Dehydroepiandrosterone (DHEA) and its sulfate (DHEAS) decrease with aging and are important androgen and estrogen precursors in older adults. Declines in DHEAS with aging may contribute to physiological changes that are sex hormone dependent.Objective:
The aim was to determine whether DHEA replacement increases bone mineral density (BMD) and fat-free mass.Design, Setting, and Participants:
A randomized, double-blinded, controlled trial was conducted at an academic research institution. Participants were 70 women and 70 men, aged 60-88 yr, with low serum DHEAS levels.Intervention:
The intervention was oral DHEA 50 mg/d or placebo for 12 months.Measurements:
BMD, fat mass, and fat-free mass were measured before and after intervention.Results:
Intent-to-treat analyses revealed trends for DHEA to increase BMD more than placebo at the total hip (1.0%, P = 0.05), trochanter (1.2%, P = 0.06), and shaft (1.2%, P = 0.05). In women only, DHEA increased lumbar spine BMD (2.2%, P = 0.04; sex-by-treatment interaction, P = 0.05). In secondary compliance analyses, BMD increases in hip regions were significant (1.2-1.6%; all P < 0.02) in the DHEA group. There were no significant effects of DHEA on fat or fat-free mass in intent-to-treat or compliance analyses.Conclusions:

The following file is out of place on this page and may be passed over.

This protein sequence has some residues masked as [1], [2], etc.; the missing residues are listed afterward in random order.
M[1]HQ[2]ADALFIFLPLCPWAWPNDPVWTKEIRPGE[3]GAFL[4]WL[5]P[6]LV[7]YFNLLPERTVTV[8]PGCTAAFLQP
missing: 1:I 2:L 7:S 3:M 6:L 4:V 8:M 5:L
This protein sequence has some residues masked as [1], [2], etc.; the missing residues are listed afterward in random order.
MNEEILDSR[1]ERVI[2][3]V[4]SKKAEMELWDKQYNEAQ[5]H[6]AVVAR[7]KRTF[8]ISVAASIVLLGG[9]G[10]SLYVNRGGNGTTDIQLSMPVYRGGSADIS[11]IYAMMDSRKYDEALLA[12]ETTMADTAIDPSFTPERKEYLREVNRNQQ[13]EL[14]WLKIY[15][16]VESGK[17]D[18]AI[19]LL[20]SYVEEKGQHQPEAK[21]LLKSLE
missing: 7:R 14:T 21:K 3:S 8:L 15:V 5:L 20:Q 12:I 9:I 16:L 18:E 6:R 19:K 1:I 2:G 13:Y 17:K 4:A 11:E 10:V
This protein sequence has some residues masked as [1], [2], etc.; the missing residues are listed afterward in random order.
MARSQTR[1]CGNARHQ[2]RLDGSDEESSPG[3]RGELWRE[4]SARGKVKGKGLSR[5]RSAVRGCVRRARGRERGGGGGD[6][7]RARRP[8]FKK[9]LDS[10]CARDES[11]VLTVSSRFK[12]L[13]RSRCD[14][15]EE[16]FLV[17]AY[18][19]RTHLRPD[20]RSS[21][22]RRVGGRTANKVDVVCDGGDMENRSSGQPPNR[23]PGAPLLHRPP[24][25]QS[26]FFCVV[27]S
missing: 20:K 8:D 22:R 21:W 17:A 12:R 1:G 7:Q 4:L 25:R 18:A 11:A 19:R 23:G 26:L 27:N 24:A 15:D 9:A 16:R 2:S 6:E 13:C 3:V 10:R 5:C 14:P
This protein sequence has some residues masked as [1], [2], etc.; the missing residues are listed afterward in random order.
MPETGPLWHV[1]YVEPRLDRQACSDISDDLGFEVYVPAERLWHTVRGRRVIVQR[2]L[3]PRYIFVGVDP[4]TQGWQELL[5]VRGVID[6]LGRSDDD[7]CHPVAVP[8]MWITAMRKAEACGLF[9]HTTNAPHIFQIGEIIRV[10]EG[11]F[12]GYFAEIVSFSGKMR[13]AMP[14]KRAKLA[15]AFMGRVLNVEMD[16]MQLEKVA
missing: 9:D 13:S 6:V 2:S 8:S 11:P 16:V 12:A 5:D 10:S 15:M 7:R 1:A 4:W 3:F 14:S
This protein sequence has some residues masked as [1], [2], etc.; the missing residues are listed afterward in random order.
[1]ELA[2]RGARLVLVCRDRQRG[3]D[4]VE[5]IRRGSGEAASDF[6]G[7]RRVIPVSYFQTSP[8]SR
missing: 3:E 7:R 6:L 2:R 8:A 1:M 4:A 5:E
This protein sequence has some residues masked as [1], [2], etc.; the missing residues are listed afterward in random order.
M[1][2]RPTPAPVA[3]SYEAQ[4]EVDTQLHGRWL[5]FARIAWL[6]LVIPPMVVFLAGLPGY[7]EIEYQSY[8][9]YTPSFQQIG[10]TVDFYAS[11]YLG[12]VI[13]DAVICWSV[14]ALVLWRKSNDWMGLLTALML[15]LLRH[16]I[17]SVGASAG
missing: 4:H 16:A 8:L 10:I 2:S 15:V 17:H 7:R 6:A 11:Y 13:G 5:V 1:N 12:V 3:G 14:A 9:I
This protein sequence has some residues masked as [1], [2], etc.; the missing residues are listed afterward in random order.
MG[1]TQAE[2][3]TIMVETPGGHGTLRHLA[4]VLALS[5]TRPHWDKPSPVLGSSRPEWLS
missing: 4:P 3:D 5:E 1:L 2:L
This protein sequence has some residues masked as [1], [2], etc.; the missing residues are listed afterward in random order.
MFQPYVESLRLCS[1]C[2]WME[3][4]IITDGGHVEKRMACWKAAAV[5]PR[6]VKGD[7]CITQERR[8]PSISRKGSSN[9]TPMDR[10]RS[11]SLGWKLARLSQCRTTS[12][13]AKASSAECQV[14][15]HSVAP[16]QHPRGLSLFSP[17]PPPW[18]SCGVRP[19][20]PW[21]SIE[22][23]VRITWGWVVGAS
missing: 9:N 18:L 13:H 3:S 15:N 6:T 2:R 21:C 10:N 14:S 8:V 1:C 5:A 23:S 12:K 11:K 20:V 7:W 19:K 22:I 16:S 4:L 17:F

DHEA replacement therapy for 1 yr improved hip BMD in older adults and spine BMD in older women. Because there have been few randomized, controlled trials of the effects of DHEA therapy, these findings support the need for further investigations of the benefits and risks of DHEA replacement and the mechanisms for its actions.